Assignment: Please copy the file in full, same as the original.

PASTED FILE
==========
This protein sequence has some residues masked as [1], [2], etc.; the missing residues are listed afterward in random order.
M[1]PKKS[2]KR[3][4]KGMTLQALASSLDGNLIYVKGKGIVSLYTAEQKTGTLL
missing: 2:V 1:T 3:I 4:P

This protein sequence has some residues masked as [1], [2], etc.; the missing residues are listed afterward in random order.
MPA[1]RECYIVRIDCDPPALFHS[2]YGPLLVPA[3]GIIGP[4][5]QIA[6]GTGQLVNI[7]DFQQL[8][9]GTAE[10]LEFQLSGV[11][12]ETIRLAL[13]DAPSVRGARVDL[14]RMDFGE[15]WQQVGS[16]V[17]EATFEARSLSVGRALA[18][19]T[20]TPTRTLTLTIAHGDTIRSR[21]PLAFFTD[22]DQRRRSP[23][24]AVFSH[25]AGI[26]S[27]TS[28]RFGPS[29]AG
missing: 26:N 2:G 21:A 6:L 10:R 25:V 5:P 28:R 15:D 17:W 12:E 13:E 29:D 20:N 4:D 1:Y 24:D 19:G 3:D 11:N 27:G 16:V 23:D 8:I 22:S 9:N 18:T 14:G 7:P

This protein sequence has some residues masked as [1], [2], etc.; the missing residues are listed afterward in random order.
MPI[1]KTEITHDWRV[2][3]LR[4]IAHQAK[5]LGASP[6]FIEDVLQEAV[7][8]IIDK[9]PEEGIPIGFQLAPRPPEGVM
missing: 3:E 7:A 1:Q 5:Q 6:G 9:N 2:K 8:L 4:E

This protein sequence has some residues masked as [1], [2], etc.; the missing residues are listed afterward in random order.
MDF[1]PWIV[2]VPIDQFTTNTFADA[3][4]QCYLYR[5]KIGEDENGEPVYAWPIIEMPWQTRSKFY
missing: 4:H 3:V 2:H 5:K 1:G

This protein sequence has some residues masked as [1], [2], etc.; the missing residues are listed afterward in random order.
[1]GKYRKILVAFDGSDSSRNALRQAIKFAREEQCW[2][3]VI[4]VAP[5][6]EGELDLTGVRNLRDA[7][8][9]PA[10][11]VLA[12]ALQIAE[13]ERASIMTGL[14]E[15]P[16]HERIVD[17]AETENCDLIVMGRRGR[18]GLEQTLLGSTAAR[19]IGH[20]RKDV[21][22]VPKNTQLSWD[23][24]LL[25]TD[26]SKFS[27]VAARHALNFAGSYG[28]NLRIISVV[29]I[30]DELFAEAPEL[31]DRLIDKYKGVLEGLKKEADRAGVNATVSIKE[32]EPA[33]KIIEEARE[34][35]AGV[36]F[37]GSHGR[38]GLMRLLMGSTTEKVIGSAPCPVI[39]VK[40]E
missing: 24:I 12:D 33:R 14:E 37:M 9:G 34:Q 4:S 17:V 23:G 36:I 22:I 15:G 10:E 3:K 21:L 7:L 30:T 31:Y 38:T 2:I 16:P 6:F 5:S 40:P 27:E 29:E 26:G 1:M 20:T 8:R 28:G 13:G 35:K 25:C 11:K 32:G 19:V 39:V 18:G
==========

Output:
This protein sequence has some residues masked as [1], [2], etc.; the missing residues are listed afterward in random order.
M[1]PKKS[2]KR[3][4]KGMTLQALASSLDGNLIYVKGKGIVSLYTAEQKTGTLL
missing: 2:V 1:T 3:I 4:P

This protein sequence has some residues masked as [1], [2], etc.; the missing residues are listed afterward in random order.
MPA[1]RECYIVRIDCDPPALFHS[2]YGPLLVPA[3]GIIGP[4][5]QIA[6]GTGQLVNI[7]DFQQL[8][9]GTAE[10]LEFQLSGV[11][12]ETIRLAL[13]DAPSVRGARVDL[14]RMDFGE[15]WQQVGS[16]V[17]EATFEARSLSVGRALA[18][19]T[20]TPTRTLTLTIAHGDTIRSR[21]PLAFFTD[22]DQRRRSP[23][24]AVFSH[25]AGI[26]S[27]TS[28]RFGPS[29]AG
missing: 26:N 2:G 21:A 6:L 10:R 25:V 5:P 28:R 15:D 17:W 12:E 13:E 29:D 20:N 4:D 1:Y 24:D 19:G 3:D 11:N 27:G 16:V 23:D 8:I 22:S 9:N 18:T 14:G 7:P

This protein sequence has some residues masked as [1], [2], etc.; the missing residues are listed afterward in random order.
MPI[1]KTEITHDWRV[2][3]LR[4]IAHQAK[5]LGASP[6]FIEDVLQEAV[7][8]IIDK[9]PEEGIPIGFQLAPRPPEGVM
missing: 3:E 7:A 1:Q 5:Q 6:G 9:N 2:K 8:L 4:E

This protein sequence has some residues masked as [1], [2], etc.; the missing residues are listed afterward in random order.
MDF[1]PWIV[2]VPIDQFTTNTFADA[3][4]QCYLYR[5]KIGEDENGEPVYAWPIIEMPWQTRSKFY
missing: 4:H 3:V 2:H 5:K 1:G

This protein sequence has some residues masked as [1], [2], etc.; the missing residues are listed afterward in random order.
[1]GKYRKILVAFDGSDSSRNALRQAIKFAREEQCW[2][3]VI[4]VAP[5][6]EGELDLTGVRNLRDA[7][8][9]PA[10][11]VLA[12]ALQIAE[13]ERASIMTGL[14]E[15]P[16]HERIVD[17]AETENCDLIVMGRRGR[18]GLEQTLLGSTAAR[19]IGH[20]RKDV[21][22]VPKNTQLSWD[23][24]LL[25]TD[26]SKFS[27]VAARHALNFAGSYG[28]NLRIISVV[29]I[30]DELFAEAPEL[31]DRLIDKYKGVLEGLKKEADRAGVNATVSIKE[32]EPA[33]KIIEEARE[34][35]AGV[36]F[37]GSHGR[38]GLMRLLMGSTTEKVIGSAPCPVI[39]VK[40]E
missing: 24:I 12:D 33:R 14:E 37:M 9:G 34:Q 4:S 17:V 23:G 36:I 22:I 15:G 10:E 3:K 21:L 7:L 30:T 31:Y 38:T 2:I 16:P 6:F 5:S 40:P 27:E 29:E 26:G 1:M 20:T 8:R 28:G 13:G 35:K 25:C 11:K 32:G 19:V 39:V 18:G